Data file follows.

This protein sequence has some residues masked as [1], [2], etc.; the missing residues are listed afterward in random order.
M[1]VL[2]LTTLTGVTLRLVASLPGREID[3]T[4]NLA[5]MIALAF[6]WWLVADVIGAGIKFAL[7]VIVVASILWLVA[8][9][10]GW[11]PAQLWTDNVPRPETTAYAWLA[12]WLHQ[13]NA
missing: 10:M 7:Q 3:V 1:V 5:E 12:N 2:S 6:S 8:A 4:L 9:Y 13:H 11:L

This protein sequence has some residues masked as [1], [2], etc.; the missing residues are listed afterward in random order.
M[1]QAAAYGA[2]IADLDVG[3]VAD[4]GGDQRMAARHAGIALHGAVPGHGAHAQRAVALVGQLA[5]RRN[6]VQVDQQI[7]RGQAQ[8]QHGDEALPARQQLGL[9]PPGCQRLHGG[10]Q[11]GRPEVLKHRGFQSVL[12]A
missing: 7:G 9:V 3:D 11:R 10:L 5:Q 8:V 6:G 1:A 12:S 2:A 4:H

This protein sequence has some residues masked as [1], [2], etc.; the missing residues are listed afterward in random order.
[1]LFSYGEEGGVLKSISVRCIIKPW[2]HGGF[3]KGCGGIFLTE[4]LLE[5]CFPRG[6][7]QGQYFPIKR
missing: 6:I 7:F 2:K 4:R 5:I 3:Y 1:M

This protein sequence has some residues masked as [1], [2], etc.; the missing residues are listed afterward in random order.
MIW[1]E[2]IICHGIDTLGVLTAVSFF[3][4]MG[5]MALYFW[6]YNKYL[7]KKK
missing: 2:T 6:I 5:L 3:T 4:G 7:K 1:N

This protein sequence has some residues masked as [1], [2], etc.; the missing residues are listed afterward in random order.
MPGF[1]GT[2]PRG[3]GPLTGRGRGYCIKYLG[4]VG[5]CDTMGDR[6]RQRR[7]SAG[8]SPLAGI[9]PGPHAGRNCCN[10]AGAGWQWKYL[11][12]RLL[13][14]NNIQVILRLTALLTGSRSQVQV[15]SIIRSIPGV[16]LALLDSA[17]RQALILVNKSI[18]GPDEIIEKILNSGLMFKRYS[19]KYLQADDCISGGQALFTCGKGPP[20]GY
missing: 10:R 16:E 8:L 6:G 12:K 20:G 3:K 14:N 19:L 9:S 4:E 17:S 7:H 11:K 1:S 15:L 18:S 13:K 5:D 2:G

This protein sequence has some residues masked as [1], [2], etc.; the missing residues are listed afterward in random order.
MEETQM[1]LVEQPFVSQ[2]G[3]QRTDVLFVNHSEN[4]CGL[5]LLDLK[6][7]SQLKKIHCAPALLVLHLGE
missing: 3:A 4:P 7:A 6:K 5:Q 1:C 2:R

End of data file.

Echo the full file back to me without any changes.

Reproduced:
This protein sequence has some residues masked as [1], [2], etc.; the missing residues are listed afterward in random order.
M[1]VL[2]LTTLTGVTLRLVASLPGREID[3]T[4]NLA[5]MIALAF[6]WWLVADVIGAGIKFAL[7]VIVVASILWLVA[8][9][10]GW[11]PAQLWTDNVPRPETTAYAWLA[12]WLHQ[13]NA
missing: 10:M 7:Q 3:V 1:V 5:E 12:N 2:S 6:S 8:A 4:L 9:Y 13:H 11:L

This protein sequence has some residues masked as [1], [2], etc.; the missing residues are listed afterward in random order.
M[1]QAAAYGA[2]IADLDVG[3]VAD[4]GGDQRMAARHAGIALHGAVPGHGAHAQRAVALVGQLA[5]RRN[6]VQVDQQI[7]RGQAQ[8]QHGDEALPARQQLGL[9]PPGCQRLHGG[10]Q[11]GRPEVLKHRGFQSVL[12]A
missing: 7:G 9:V 3:D 11:R 10:L 5:Q 8:V 6:G 1:A 12:S 2:A 4:H

This protein sequence has some residues masked as [1], [2], etc.; the missing residues are listed afterward in random order.
[1]LFSYGEEGGVLKSISVRCIIKPW[2]HGGF[3]KGCGGIFLTE[4]LLE[5]CFPRG[6][7]QGQYFPIKR
missing: 6:I 7:F 2:K 4:R 5:I 3:Y 1:M

This protein sequence has some residues masked as [1], [2], etc.; the missing residues are listed afterward in random order.
MIW[1]E[2]IICHGIDTLGVLTAVSFF[3][4]MG[5]MALYFW[6]YNKYL[7]KKK
missing: 2:T 6:I 5:L 3:T 4:G 7:K 1:N

This protein sequence has some residues masked as [1], [2], etc.; the missing residues are listed afterward in random order.
MPGF[1]GT[2]PRG[3]GPLTGRGRGYCIKYLG[4]VG[5]CDTMGDR[6]RQRR[7]SAG[8]SPLAGI[9]PGPHAGRNCCN[10]AGAGWQWKYL[11][12]RLL[13][14]NNIQVILRLTALLTGSRSQVQV[15]SIIRSIPGV[16]LALLDSA[17]RQALILVNKSI[18]GPDEIIEKILNSGLMFKRYS[19]KYLQADDCISGGQALFTCGKGPP[20]GY
missing: 10:R 16:E 8:L 6:G 12:K 20:G 3:K 14:N 19:L 9:S 4:E 17:S 7:H 11:K 1:S 15:L 18:S 13:K 5:D 2:G

This protein sequence has some residues masked as [1], [2], etc.; the missing residues are listed afterward in random order.
MEETQM[1]LVEQPFVSQ[2]G[3]QRTDVLFVNHSEN[4]CGL[5]LLDLK[6][7]SQLKKIHCAPALLVLHLGE
missing: 3:A 4:P 7:A 6:K 5:Q 1:C 2:R